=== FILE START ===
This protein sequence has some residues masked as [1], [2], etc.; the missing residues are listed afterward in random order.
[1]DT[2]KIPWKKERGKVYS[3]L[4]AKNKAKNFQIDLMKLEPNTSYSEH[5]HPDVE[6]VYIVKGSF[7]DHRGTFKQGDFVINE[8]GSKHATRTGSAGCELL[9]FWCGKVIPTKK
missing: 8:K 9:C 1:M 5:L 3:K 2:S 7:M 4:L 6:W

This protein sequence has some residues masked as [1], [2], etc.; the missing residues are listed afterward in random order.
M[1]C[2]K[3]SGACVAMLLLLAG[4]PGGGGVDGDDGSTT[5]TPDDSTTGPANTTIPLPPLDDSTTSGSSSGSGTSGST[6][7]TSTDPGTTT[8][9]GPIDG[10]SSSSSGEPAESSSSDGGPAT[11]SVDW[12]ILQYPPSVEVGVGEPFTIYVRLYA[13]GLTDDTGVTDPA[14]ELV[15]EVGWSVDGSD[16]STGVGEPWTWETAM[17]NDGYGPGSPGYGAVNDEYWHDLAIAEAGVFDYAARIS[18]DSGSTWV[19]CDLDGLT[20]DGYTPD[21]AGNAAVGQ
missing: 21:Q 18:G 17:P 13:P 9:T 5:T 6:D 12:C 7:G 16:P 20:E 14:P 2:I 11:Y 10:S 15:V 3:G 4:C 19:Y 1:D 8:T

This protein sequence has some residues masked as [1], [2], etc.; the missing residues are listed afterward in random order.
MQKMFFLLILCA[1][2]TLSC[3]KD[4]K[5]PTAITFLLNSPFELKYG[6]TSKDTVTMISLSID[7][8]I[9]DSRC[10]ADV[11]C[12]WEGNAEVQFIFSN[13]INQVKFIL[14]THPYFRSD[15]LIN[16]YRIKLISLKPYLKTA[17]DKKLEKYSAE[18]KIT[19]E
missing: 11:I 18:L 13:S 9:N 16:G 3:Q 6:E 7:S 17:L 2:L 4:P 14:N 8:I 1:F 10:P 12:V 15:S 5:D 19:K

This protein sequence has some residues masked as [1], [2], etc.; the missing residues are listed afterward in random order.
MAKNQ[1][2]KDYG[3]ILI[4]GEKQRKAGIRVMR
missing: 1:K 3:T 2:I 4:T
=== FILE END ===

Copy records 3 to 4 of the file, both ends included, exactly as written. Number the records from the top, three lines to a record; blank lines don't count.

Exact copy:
This protein sequence has some residues masked as [1], [2], etc.; the missing residues are listed afterward in random order.
MQKMFFLLILCA[1][2]TLSC[3]KD[4]K[5]PTAITFLLNSPFELKYG[6]TSKDTVTMISLSID[7][8]I[9]DSRC[10]ADV[11]C[12]WEGNAEVQFIFSN[13]INQVKFIL[14]THPYFRSD[15]LIN[16]YRIKLISLKPYLKTA[17]DKKLEKYSAE[18]KIT[19]E
missing: 11:I 18:L 13:S 9:N 16:G 3:Q 6:E 7:S 17:L 2:L 4:P 14:N 8:I 1:F 10:P 12:V 15:S 5:D 19:K

This protein sequence has some residues masked as [1], [2], etc.; the missing residues are listed afterward in random order.
MAKNQ[1][2]KDYG[3]ILI[4]GEKQRKAGIRVMR
missing: 1:K 3:T 2:I 4:T